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March 1, 2010
In this issue:
  Counter-Seasonal Decline is Good News for Pork
  Postweaning Syndrome is a Diagnostic Conundrum
  Competition Workshop Panels Named
  EPA May Require Farms To Report Gas Emissions

Counter-Seasonal Decline is Good News for Pork
USDA’s Cold Storage report, released last week, continues to indicate that supplies are at least “current” at present. The cold storage data appear in Table 1.

Total meat and poultry in freezers amounted to 1.86 billion pounds on Jan. 31. That was 3.5% higher than one month earlier, but 17.1% lower than one year ago. All four of the major species contributed to the decline with turkey leading the way in both pounds (169 million) and percentage (-37.5%). Pork was second in both categories, trimming total freezer stocks by 111.3 million pounds and 18.3% vs. one year ago. Chicken stocks continued to fall as well, declining 10% or 69.1 million pounds from January 31, 2009.

USDA estimates that there were 495.6 million pounds of pork in freezers on Jan. 31. That is 5.2% more pork than one month earlier and it represents the first month-to-month increase in pork inventories since last April. That is a very unusual circumstance, since pork stocks usually begin growing in September and swell in the fall of the year when hog numbers are high. The counter-seasonal decline in stocks last fall leaves supplies quite current as we go into spring and expected lower slaughter runs. That factor should be supportive of pork and hog prices.


Postweaning Syndrome is a Diagnostic Conundrum
In the last couple of years, there have been reports at veterinary meetings that describe variations on an overall theme of a low incidence of wasting and mortality in pigs postweaning.

Typically, weaned pigs arrive healthy and appear to get off to a good start. Within a few days, however, some pigs go off feed, lose weight rapidly and die within one or two weeks of the onset of clinical signs. Clinical enteric (diarrhea) or respiratory (cough, sneeze, “thumping”) signs are often minimal or absent, but pigs are observed with some combination of the following clinical signs: lethargy, inappetance, huddling and piling, head hanging or pressing, generalized or rear leg weakness, rapid weight loss and non-response to treatment prior to death or euthanasia.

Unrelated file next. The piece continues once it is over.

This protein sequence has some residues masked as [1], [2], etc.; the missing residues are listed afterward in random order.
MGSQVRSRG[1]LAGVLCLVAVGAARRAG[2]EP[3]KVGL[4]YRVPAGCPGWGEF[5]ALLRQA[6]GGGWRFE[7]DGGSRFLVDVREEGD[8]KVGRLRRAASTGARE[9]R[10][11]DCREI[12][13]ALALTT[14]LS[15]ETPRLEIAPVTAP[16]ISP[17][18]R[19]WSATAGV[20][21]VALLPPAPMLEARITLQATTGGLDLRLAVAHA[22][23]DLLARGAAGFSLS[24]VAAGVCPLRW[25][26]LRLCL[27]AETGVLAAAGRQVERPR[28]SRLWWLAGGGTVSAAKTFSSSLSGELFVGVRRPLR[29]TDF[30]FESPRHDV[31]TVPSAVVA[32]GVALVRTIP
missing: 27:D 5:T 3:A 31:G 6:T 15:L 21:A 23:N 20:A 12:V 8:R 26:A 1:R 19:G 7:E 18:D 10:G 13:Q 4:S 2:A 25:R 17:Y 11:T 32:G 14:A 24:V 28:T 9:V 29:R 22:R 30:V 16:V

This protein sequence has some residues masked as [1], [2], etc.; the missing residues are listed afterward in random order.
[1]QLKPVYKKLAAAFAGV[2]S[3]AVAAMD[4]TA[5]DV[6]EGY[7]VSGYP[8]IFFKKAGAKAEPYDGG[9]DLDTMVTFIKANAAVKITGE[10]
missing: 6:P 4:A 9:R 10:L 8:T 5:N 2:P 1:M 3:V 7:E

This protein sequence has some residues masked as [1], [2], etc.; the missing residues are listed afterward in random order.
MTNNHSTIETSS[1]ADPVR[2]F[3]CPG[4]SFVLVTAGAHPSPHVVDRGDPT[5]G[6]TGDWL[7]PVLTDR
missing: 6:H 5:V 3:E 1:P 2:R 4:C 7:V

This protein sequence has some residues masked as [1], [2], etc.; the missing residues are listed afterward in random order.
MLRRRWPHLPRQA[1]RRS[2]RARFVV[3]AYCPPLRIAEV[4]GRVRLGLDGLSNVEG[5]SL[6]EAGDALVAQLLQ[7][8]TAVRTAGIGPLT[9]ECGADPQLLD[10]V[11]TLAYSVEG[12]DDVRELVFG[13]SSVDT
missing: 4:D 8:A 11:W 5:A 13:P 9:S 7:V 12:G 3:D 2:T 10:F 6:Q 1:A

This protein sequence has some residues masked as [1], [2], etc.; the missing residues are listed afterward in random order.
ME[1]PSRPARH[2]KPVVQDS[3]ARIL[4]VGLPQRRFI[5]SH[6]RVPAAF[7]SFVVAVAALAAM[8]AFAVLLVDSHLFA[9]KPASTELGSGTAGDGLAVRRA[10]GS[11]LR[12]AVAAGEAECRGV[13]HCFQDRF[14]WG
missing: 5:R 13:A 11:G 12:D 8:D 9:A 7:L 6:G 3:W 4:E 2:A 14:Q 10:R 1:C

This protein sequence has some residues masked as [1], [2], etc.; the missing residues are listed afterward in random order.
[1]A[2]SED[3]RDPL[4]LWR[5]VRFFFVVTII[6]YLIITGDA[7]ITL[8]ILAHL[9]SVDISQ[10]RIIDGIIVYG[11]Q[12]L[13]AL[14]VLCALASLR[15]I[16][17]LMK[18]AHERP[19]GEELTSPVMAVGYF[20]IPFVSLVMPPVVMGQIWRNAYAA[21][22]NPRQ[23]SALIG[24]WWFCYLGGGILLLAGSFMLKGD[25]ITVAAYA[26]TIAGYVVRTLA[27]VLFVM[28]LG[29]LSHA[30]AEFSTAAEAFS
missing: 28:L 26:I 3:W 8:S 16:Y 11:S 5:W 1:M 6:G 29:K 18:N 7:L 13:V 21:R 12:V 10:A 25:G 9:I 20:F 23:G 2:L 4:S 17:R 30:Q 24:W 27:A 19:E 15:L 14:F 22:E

Competition Workshop Panels Named
The panelists and agenda have been established for the first in a series of five workshops on competition and regulatory issues that the U.S. Department of Justice and USDA are holding. The goals of the workshops are to “promote dialogue among interested parties and foster learning with respect to the appropriate legal and economic analyses of these issues, as well as to listen to and learn from parties with experience in the agriculture sector.” The agenda for the first workshop, set for March 12 in Ankeny, IA, includes:

Keynote Comments, Roundtable and Presentation of Issues: Secretary of Agriculture Tom Vilsack; Christine Varney, Assistant Attorney General for Antitrust, U.S. Department of Justice; Tom Miller, Attorney General, State of Iowa; Bill Northey, Iowa Secretary of Agriculture. Invited: Senator Chuck Grassley (R-IA), Senator Tom Harkin (D-IA), Congressman Leonard Boswell (D-IA), and Iowa Governor Chet Culver.

Seed Competitive Dynamics Panel: James MacDonald (moderator), Chief, Agricultural Structure and Productivity Branch, Economic
Research Service, USDA. Panelists: Ray Gaesser, Corning, IA, Soybean and Corn producer, vice president of the American Soybean Association and former president of the Iowa Soybean Association; Neil E. Harl, Charles F. Curtiss Distinguished Professor in Agriculture and Life Sciences, emeritus professor of economics, Iowa State University, and member of the Iowa Bar; Dermot Hayes, professor of economics and finance, Pioneer chair in agribusiness, Iowa, State University; Diana Moss, vice president and senior fellow, American Antitrust Institute; and Jim Tobin, vice president of industry affairs, Monsanto Company.